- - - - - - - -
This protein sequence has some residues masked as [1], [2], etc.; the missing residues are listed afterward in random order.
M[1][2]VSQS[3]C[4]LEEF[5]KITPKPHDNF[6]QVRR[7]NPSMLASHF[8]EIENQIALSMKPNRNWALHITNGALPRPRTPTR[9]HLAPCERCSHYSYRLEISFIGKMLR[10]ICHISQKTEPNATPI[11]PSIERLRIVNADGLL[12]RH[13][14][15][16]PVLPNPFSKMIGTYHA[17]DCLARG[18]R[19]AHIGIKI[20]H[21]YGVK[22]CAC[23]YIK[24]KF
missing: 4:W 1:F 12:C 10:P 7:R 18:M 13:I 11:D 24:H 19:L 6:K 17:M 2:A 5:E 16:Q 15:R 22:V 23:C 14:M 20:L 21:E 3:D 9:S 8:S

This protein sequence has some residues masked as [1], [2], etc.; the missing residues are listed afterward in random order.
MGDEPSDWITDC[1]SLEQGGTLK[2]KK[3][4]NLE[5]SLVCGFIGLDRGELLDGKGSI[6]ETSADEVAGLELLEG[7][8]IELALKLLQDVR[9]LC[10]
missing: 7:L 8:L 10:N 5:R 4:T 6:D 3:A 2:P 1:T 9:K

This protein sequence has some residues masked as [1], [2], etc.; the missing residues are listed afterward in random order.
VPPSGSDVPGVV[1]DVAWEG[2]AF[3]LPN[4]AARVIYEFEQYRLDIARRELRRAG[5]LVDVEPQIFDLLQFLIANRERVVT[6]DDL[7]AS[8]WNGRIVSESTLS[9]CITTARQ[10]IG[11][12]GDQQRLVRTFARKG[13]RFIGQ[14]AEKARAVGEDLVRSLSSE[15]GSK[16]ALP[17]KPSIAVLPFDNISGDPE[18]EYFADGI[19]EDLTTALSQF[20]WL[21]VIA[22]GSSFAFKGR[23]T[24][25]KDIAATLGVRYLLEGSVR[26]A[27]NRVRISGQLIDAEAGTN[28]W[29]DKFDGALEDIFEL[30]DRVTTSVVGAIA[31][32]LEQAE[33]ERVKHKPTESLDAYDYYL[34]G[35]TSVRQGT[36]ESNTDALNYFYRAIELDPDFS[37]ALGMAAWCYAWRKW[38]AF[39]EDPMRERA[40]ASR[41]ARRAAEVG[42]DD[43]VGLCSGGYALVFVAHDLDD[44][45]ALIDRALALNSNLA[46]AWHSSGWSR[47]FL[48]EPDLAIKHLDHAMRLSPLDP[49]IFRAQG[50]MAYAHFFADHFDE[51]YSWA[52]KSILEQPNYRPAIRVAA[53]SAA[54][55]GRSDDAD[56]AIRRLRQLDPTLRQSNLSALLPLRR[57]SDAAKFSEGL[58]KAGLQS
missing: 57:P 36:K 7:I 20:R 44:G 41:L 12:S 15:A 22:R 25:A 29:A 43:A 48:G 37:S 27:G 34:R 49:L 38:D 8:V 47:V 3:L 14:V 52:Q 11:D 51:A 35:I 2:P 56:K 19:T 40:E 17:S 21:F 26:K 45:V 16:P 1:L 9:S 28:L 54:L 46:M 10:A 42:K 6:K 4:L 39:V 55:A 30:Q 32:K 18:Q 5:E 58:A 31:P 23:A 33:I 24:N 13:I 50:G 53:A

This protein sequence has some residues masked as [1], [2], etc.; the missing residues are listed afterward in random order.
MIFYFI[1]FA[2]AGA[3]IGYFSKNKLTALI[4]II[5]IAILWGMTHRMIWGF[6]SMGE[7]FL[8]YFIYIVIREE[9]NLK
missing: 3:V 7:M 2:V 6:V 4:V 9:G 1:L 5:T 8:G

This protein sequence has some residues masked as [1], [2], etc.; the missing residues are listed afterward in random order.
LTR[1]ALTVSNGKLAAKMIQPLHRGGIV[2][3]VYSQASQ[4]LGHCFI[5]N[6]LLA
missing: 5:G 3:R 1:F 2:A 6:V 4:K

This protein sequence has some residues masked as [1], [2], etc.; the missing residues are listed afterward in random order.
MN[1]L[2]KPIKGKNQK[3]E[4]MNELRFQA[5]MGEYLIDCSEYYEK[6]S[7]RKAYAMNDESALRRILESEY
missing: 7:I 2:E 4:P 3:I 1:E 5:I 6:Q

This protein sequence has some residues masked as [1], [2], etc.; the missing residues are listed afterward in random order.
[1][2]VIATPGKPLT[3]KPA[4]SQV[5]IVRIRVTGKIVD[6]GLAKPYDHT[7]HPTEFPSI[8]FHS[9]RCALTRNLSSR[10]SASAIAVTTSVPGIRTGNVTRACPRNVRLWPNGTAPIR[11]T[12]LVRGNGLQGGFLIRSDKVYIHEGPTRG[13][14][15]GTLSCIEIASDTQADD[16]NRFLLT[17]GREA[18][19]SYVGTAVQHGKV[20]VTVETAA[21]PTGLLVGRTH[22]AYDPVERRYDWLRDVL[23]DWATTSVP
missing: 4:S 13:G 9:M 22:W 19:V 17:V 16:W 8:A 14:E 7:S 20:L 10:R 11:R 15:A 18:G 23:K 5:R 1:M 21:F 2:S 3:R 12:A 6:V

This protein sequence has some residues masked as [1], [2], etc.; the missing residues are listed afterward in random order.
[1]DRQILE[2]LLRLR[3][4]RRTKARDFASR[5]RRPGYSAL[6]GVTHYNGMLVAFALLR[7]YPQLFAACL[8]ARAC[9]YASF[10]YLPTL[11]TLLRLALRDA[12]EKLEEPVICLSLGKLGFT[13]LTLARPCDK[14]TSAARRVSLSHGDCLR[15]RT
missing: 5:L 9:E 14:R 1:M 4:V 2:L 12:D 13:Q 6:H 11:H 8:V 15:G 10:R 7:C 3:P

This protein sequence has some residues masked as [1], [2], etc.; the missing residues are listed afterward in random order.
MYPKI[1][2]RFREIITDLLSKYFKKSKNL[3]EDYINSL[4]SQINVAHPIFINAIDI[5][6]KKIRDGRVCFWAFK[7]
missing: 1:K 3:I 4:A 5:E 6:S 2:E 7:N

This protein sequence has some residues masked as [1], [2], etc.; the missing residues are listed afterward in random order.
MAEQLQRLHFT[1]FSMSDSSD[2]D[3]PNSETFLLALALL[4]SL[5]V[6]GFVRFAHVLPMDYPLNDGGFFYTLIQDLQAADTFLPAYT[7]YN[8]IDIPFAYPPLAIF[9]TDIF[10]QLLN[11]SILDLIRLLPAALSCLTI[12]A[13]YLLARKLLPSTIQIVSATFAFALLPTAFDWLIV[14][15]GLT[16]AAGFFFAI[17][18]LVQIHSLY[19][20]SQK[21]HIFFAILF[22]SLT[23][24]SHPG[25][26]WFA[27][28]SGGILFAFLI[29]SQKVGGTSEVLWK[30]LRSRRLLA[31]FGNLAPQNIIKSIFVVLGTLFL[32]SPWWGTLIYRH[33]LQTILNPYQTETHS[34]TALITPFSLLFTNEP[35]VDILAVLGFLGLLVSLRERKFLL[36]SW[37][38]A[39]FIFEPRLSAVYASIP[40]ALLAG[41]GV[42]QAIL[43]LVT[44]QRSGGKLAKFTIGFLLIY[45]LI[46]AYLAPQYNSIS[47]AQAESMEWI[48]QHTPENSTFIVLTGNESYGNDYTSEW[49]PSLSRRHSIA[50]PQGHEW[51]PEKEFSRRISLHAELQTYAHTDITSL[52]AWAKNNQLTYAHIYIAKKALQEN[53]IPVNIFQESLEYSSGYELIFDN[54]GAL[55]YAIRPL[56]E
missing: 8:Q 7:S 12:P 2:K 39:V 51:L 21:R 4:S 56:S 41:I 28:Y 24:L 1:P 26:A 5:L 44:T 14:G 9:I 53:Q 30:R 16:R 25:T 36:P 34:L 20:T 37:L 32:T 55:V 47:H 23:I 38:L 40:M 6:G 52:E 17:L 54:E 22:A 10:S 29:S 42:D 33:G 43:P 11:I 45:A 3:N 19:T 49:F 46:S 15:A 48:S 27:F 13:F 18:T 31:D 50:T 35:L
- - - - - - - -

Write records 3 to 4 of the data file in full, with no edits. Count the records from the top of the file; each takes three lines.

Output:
This protein sequence has some residues masked as [1], [2], etc.; the missing residues are listed afterward in random order.
VPPSGSDVPGVV[1]DVAWEG[2]AF[3]LPN[4]AARVIYEFEQYRLDIARRELRRAG[5]LVDVEPQIFDLLQFLIANRERVVT[6]DDL[7]AS[8]WNGRIVSESTLS[9]CITTARQ[10]IG[11][12]GDQQRLVRTFARKG[13]RFIGQ[14]AEKARAVGEDLVRSLSSE[15]GSK[16]ALP[17]KPSIAVLPFDNISGDPE[18]EYFADGI[19]EDLTTALSQF[20]WL[21]VIA[22]GSSFAFKGR[23]T[24][25]KDIAATLGVRYLLEGSVR[26]A[27]NRVRISGQLIDAEAGTN[28]W[29]DKFDGALEDIFEL[30]DRVTTSVVGAIA[31][32]LEQAE[33]ERVKHKPTESLDAYDYYL[34]G[35]TSVRQGT[36]ESNTDALNYFYRAIELDPDFS[37]ALGMAAWCYAWRKW[38]AF[39]EDPMRERA[40]ASR[41]ARRAAEVG[42]DD[43]VGLCSGGYALVFVAHDLDD[44][45]ALIDRALALNSNLA[46]AWHSSGWSR[47]FL[48]EPDLAIKHLDHAMRLSPLDP[49]IFRAQG[50]MAYAHFFADHFDE[51]YSWA[52]KSILEQPNYRPAIRVAA[53]SAA[54][55]GRSDDAD[56]AIRRLRQLDPTLRQSNLSALLPLRR[57]SDAAKFSEGL[58]KAGLQS
missing: 57:P 36:K 7:I 20:R 44:G 41:L 12:S 15:A 22:R 25:A 29:A 43:A 48:G 37:S 27:G 34:R 49:L 38:D 8:V 47:V 3:L 14:V 52:Q 11:D 51:A 35:I 2:P 56:K 19:T 40:E 17:S 21:F 26:K 45:V 16:P 1:L 9:S 28:L 54:L 46:M 10:A 42:K 6:K 4:L 39:V 55:A 30:Q 32:K 18:Q 5:E 58:A 31:P 23:A 33:I 24:N 13:I 50:G 53:A

This protein sequence has some residues masked as [1], [2], etc.; the missing residues are listed afterward in random order.
MIFYFI[1]FA[2]AGA[3]IGYFSKNKLTALI[4]II[5]IAILWGMTHRMIWGF[6]SMGE[7]FL[8]YFIYIVIREE[9]NLK
missing: 3:V 7:M 2:V 6:V 4:V 9:G 1:L 5:T 8:G